This Tuesday: Our Intelligent Design Case on PBS

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This Tuesday: Our Intelligent Design Case on PBS


From the Desk of Anthony D. Romero
Executive Director, ACLU
This Tuesday: Our Intelligent Design Case on PBS

Dear Friend,

Of all of the cases the ACLU has taken on in the last few years, our
challenge to the promotion of "intelligent design" in
Dover, Pennsylvania's public schools is one that truly speaks
volumes about our work -- work that ACLU supporters like you make

That is why I wanted to let you know about an upcoming program
highlighting this landmark case.

This Tuesday, November 13th at 8:00 PM, PBS's award winning show
NOVA will be airing a documentary on the Dover intelligent design
trial. "Judgment Day: Intelligent Design on Trial" is a
two hour documentary that tells the story of the Dover case.

In September 2005, the ACLU went to court over the first-ever legal
challenge to teaching intelligent design -- the assertion that an
intelligent, supernatural entity has intervened in the history of
life. The story of this case and of our plaintiffs -- 11 brave parents
who took on their local school board and community -- is a real-life
drama and one you won't want to miss.

The intelligent design campaign to replace science with faith-based
theories in our schools is part of a larger faith-based movement that
threatens our freedoms in a profound way. With your continued support,
the ACLU is carrying out the strongest possible defense of liberty by
fighting to keep the government out of our religious and private,
moral decisions. You can support that important work by becoming a member

I hope you'll tune in on Tuesday night, or set your DVD recorder
to watch this documentary and take pride in the important work that
your support makes possible.

Anthony D. Romero
Executive Director

P.S. For more about this case and the intelligent design
issue, go to:

And for more information on the NOVA documentary, go to:

© ACLU, 125 Broad Street, 18th Floor New York, NY 10004

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Thanks for reposting the

Thanks for reposting the ACLU's announcement of the broadcast of the documentary about the Dover case.  The Philadelphia Atheists Meetup listed it as an event: Judgment Day: Intelligent Design on Trial (Nova)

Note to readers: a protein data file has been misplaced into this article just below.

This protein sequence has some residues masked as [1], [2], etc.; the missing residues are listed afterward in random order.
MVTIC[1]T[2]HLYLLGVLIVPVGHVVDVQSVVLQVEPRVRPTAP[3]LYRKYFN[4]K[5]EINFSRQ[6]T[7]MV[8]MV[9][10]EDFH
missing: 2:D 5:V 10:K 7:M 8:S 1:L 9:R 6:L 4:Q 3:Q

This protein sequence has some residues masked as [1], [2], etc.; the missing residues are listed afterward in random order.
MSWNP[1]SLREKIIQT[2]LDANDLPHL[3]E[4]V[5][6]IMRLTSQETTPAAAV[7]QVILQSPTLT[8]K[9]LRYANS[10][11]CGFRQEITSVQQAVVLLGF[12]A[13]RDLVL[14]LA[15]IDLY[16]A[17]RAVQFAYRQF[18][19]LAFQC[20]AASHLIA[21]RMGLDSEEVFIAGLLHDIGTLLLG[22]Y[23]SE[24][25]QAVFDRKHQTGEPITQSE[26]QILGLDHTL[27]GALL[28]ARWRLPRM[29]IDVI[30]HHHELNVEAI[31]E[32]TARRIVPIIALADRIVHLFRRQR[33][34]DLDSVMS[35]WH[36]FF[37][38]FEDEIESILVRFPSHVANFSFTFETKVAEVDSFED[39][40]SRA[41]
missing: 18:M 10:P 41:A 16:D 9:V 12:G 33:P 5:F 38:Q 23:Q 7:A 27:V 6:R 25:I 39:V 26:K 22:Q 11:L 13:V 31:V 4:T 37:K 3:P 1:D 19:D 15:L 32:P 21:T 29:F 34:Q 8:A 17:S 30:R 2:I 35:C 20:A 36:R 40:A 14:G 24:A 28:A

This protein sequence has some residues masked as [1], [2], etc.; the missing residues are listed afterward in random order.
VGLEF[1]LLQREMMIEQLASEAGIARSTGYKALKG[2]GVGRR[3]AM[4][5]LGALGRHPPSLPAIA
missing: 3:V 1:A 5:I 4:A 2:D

The National Center for Science Education also alerted its supporters about the program:

Dear Friends of NCSE,

Judgment Day, the special documentary about Kitzmiller v. Dover to air on
PBS on November 13, 2007, received a glowing review in Nature.

Meanwhile, a governor who vocally supported creationism is out of office, the
president of NCSE's board of directors was elected as a Fellow of the AAAS,
and NCSE has a new logo at last!


Reviewing Judgment Day:  Intelligent Design on Trial -- the new documentary
about Kitzmiller v. Dover -- for the November 8, 2007, issue of Nature
(450:  170), Adam Rutherford was impressed, not least with the way in which he filmmakers met the challenge of retelling the story.  "The makers of
Judgment Day inject tension with eyewitness accounts from the people of
Dover," he writes, "and home-video footage of raucous school board meetings hows how passionate and divided this small community became.  It
works:  it is inspiring to hear parents and educators, such as Sunday
school and physics teacher Bryan Rehm, recount how they refused to be
steam-rollered into bringing religion into the science classroom."

"Judgment Day gracefully avoids ridiculing intelligent design for the
pseudo-intellectual fundamentalist fig-leaf that it is, by simply showing
how the protagonists shot themselves in the foot," Rutherford
adds.  Acknowledging that the "intelligent design" movement is still alive
in the wake of the trial, he nevertheless concludes that "the Kitzmiller vs
Dover verdict, matched this September with the outlawing of intelligent
design in the UK national curriculum, marked the official neutering of this
unpleasant, sneaky movement in much of the western world.  Judgment Day is ust the sort of thoughtful programming that celebrates how sensible people - faithful and otherwise -- can use science and reason to combat

Judgment Day airs on PBS stations nationwide at 8:00 p.m. on November 13,
2007.  (Schedules for local affiliates can be checked on-line via the PBS
website.)  Be sure also to visit the generous website, featuring interviews
with Kenneth R. Miller on evolution, Phillip Johnson on "intelligent
design," and Paula Apsell on NOVA's decision to produce the documentary;
audio clips of Judge John E. Jones III reading passages from his decision
in the case and of various experts (including NCSE's Eugenie C. Scott)
discussing the nature of science; resources about the evidence for
evolution and about the background to the Kitzmiller case; material
especially for teachers, including a briefing packet for educators; and
even a preview of the documentary.

For Rutherford's review in Nature (subscription required), visit:

For information about Judgment Day, visit:

For the preview, visit:

For PBS schedules across the country, visit: